Photo courtesy of Piqsels.
Photo courtesy of Piqsels.

The Unhinged Woman is Revolutionary

May 19, 2022

Female characters are often annoyingly simple. From characters like Bella from Twilight to Alaska from Looking for Alaska, women and girls fall into two tropes: the plain girl or the manic pixie dream girl. 

The manic pixie dream girl trope is when a girl is quirky, but not too quirky. Her main focus is to further the main character, who is usually a man, and his development. The manic pixie dream girl only exists for the man. Maybe they like some indie bands like The Smiths or The Arctic Monkeys. Maybe they smoke, but in a cool way. Maybe they do something a little bit dangerous, but it’s cute. Or worst case scenario, they are depressed, but in a beautiful way. 

Just like the manic pixie dream girl, plain girl Bella from Twilight and her countless clones are all the same. Plain, but beautiful. Smart, but not as smart as the love interest. They aren’t like other girls because they don’t wear makeup or dresses. 

Both of these characters focus on relationships with men. They lack depth or nuance. If a character is morally gray or not good, she is overly sexualized. 

Fortunately, writers are exploring a new type of character. This character is what I like to call “The Unhinged Woman.” The Unhinged Woman is a woman who is unlikable. She isn’t perfect or caters to men. She is morally gray.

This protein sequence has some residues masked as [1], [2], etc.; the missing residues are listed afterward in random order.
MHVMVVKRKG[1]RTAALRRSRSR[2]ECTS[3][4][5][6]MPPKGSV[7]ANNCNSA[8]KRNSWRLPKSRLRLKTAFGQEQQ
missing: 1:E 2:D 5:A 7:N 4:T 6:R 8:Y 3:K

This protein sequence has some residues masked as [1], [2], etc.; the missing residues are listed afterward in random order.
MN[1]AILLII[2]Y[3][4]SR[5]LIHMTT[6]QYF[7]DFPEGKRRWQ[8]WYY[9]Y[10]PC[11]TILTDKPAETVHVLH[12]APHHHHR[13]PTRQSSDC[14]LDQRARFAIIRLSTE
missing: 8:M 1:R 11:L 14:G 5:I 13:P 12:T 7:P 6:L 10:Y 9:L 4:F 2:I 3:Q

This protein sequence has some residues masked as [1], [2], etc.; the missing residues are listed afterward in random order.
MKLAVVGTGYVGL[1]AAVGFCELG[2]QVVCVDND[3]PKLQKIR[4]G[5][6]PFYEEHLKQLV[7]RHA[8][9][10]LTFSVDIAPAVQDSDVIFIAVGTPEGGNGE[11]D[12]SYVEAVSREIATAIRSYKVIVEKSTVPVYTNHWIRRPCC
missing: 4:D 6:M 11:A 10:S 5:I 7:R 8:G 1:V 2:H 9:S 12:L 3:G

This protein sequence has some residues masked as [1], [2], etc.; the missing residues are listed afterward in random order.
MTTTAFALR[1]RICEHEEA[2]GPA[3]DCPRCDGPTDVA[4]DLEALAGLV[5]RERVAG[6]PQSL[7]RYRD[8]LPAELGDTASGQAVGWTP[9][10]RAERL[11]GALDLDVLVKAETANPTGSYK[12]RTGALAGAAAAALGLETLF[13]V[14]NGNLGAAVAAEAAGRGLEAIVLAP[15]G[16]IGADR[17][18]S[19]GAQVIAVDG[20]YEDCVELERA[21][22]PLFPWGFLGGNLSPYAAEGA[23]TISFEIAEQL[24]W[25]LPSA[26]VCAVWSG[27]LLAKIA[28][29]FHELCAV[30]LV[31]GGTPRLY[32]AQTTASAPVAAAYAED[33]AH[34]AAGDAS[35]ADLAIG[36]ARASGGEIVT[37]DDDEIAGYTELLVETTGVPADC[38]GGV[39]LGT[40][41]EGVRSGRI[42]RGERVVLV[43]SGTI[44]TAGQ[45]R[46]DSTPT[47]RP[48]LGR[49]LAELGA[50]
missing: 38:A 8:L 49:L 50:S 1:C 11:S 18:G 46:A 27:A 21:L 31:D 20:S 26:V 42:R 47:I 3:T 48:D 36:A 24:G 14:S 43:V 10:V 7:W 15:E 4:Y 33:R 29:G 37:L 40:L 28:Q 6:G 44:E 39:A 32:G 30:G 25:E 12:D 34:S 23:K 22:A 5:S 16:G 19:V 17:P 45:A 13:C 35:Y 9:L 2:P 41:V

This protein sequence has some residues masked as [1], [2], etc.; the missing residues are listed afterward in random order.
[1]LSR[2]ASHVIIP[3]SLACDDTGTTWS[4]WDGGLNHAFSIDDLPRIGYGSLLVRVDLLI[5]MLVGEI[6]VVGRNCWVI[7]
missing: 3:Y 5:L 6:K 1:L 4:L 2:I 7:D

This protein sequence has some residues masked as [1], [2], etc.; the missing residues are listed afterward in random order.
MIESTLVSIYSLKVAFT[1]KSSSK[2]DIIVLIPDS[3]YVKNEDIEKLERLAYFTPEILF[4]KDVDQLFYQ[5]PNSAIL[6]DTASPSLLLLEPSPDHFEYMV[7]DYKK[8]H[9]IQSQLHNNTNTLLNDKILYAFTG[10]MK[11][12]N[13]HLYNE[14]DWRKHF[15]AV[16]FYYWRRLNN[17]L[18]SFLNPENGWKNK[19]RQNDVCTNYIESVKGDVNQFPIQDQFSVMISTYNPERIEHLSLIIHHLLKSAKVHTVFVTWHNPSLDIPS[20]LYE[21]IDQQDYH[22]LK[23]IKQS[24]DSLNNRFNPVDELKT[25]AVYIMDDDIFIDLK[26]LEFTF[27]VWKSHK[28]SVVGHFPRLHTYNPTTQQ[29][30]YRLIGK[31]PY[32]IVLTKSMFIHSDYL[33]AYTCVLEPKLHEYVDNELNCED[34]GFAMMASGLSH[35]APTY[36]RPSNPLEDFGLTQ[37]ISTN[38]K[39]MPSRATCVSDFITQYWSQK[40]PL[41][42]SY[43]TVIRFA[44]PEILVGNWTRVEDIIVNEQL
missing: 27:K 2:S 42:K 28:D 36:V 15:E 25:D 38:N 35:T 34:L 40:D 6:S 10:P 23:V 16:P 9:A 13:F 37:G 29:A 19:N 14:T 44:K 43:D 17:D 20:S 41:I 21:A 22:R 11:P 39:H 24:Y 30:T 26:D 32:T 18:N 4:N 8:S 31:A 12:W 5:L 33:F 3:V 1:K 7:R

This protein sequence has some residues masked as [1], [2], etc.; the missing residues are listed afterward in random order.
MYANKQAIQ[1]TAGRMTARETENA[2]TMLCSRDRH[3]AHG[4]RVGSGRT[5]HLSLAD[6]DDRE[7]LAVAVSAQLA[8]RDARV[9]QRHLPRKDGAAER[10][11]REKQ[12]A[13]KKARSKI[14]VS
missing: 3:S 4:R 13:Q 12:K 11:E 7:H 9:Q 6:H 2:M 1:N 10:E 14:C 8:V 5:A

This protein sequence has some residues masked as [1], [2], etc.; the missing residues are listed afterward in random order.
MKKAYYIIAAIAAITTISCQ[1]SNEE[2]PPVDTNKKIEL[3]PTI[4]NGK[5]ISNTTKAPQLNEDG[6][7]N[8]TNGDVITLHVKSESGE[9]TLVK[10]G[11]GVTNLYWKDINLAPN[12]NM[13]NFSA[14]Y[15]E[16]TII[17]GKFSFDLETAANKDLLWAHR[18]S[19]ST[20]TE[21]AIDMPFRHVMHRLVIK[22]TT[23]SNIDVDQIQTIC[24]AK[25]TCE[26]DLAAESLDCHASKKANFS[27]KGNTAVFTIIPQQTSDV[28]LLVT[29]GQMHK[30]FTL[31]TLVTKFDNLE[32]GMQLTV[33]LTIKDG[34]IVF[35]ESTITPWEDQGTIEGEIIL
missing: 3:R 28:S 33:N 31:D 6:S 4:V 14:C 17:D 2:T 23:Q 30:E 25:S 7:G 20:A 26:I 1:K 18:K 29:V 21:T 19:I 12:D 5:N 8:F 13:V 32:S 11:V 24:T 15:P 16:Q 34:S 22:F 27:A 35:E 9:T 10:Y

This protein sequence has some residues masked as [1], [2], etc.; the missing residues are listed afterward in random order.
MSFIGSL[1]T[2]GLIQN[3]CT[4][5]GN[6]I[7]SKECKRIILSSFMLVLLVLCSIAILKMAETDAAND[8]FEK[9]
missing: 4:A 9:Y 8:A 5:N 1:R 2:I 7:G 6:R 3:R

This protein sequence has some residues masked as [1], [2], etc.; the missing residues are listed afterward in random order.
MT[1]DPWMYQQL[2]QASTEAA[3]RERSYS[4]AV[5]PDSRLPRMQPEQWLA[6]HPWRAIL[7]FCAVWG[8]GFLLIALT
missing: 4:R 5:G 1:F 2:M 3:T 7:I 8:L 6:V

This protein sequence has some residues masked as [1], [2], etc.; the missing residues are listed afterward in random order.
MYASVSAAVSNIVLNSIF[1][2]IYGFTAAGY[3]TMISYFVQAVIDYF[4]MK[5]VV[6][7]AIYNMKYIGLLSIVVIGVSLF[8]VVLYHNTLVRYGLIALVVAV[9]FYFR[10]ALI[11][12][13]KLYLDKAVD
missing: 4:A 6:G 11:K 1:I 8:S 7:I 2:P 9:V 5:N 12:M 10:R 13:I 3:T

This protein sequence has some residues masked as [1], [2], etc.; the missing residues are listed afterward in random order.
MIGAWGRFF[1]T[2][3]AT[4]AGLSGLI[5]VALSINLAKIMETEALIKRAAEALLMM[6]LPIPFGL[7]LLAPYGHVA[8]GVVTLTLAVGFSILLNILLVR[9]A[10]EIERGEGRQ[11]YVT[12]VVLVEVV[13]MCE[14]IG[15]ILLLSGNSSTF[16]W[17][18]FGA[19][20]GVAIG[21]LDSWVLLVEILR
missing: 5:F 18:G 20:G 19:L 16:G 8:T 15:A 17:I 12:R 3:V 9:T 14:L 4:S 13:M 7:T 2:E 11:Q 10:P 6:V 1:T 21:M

An example of this character is Mary Katherine Blackwood from We Always Live In This Castle and Dani from Midsommar. While some women and girls who follow this trope struggle with mental illnesses, that is not always the case. Not all women and girls who fall into this trope do terrible things. 

Recently, I read a book called Boy Parts by Eliza Clark. The main character is morally repugnant. She is cruel, manipulative, and cold, but unlike the countless of plain female characters I have read, she is interesting. She is self-destructive and borderline evil, but reading about a character with so much depth is refreshing. Her relationship with her mother is tragic and strange. She isn’t like the countless Bellas, Alaskas, or sexy villians that are mass produced. She is morbid and ruthless, which is amazing to read. 

What is more fascinating than a character without morals? It is deliciously captivating to read or watch a character who lives without our own sense of right and wrong. We see this moral grayness applied to men like the Joker, but women aren’t given the same nuance. Characters who fall under this trope are heavily critiqued. 

Characters that are women have every right to be screwed-up as men. Women can be messy, evil, mean or destructive. Women can have the same great character work we see with men. 

So instead of writing the same old female character, how about we try something different?  Being unhinged is revolutionary.

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